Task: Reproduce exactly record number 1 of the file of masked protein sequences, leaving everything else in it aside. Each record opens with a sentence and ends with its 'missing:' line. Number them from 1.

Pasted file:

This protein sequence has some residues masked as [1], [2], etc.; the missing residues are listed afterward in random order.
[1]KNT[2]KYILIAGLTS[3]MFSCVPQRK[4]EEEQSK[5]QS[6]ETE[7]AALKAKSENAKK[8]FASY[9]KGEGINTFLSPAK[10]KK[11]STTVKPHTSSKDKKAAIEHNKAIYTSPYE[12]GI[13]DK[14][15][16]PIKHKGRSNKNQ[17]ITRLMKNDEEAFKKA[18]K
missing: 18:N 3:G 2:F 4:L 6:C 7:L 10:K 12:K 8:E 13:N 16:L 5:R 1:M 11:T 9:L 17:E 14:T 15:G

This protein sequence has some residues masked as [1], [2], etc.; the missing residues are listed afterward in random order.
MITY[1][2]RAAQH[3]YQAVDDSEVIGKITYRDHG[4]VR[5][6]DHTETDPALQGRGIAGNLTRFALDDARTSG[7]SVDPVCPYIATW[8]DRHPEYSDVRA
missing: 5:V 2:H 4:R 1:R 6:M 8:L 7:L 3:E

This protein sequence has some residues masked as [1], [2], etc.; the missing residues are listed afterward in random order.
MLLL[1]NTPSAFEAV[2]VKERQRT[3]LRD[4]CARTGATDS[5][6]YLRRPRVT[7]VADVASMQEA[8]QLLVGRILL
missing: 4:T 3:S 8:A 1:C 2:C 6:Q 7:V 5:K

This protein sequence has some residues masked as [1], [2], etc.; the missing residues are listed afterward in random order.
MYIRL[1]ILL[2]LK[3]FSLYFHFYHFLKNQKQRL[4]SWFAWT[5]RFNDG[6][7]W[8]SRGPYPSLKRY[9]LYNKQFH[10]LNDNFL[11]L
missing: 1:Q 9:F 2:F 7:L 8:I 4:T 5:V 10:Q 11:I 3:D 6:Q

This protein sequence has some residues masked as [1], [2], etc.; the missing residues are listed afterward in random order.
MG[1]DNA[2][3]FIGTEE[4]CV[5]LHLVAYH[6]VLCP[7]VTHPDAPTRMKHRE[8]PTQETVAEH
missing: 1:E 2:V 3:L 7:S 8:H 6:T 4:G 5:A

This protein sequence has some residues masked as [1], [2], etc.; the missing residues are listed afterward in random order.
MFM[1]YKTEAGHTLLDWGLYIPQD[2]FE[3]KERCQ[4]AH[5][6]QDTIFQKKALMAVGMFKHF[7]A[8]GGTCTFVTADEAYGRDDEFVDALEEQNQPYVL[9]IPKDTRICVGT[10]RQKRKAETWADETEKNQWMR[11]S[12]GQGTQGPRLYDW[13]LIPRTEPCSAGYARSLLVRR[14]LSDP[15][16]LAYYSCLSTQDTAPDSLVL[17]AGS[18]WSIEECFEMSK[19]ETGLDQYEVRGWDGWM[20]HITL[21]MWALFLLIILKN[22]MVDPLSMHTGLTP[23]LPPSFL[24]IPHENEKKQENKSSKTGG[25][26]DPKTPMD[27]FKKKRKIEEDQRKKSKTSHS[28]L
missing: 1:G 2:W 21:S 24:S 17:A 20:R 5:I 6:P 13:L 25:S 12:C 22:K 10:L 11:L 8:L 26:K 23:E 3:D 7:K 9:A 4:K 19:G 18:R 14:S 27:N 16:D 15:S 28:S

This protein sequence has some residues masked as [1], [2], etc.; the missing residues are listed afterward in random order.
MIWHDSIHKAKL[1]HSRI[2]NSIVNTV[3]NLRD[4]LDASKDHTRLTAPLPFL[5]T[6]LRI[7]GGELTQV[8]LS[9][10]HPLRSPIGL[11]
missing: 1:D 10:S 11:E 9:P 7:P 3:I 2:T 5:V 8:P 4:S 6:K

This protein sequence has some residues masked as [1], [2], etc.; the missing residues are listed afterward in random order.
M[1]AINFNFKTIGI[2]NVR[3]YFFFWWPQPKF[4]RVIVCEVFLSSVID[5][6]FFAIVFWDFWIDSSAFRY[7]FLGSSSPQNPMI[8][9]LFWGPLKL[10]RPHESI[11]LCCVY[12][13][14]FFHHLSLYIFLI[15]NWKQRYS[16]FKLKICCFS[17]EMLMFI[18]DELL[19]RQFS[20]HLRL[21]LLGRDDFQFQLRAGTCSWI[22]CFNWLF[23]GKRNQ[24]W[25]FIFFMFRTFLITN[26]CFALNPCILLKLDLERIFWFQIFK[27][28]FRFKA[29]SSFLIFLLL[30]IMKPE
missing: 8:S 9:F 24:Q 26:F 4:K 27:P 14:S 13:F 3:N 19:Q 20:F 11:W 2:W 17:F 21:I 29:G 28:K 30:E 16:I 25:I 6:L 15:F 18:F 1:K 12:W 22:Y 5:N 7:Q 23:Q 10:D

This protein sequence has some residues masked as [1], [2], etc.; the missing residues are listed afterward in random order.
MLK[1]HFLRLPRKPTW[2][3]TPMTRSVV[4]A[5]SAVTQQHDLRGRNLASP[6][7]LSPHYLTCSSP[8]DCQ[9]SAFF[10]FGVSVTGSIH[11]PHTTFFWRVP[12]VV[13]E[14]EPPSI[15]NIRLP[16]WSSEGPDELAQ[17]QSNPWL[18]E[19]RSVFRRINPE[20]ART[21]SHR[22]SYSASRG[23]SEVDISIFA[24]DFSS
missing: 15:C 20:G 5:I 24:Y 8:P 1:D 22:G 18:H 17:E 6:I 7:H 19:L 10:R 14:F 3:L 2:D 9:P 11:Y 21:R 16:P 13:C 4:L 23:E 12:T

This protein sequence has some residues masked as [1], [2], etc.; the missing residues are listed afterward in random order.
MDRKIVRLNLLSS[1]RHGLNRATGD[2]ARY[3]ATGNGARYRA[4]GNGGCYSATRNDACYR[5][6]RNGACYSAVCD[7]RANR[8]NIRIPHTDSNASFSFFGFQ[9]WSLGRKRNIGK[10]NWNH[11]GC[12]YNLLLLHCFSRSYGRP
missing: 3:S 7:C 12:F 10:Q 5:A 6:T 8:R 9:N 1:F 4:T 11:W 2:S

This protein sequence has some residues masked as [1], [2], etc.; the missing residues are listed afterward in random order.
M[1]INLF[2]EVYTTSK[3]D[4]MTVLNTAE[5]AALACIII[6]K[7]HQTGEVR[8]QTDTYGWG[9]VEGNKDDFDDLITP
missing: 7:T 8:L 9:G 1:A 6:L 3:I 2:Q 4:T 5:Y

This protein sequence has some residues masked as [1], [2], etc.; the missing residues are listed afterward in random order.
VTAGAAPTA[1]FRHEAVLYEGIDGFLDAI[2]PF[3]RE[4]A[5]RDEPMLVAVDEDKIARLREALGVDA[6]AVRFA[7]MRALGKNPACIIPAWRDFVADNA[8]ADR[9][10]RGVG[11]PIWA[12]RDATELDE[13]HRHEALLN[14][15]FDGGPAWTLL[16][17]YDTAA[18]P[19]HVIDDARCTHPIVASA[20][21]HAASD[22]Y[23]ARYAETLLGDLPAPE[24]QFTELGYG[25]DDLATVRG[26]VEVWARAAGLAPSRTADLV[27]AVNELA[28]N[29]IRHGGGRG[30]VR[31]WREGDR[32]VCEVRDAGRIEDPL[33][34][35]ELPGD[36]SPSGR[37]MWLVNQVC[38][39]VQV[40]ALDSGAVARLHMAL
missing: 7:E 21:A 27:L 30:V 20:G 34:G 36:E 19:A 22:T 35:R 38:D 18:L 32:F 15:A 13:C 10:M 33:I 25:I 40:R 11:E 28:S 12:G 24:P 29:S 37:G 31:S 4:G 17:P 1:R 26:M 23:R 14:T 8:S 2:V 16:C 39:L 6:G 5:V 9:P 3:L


This protein sequence has some residues masked as [1], [2], etc.; the missing residues are listed afterward in random order.
[1]KNT[2]KYILIAGLTS[3]MFSCVPQRK[4]EEEQSK[5]QS[6]ETE[7]AALKAKSENAKK[8]FASY[9]KGEGINTFLSPAK[10]KK[11]STTVKPHTSSKDKKAAIEHNKAIYTSPYE[12]GI[13]DK[14][15][16]PIKHKGRSNKNQ[17]ITRLMKNDEEAFKKA[18]K
missing: 18:N 3:G 2:F 4:L 6:C 7:L 10:K 12:K 8:E 13:N 16:L 5:R 1:M 11:T 9:L 17:E 14:T 15:G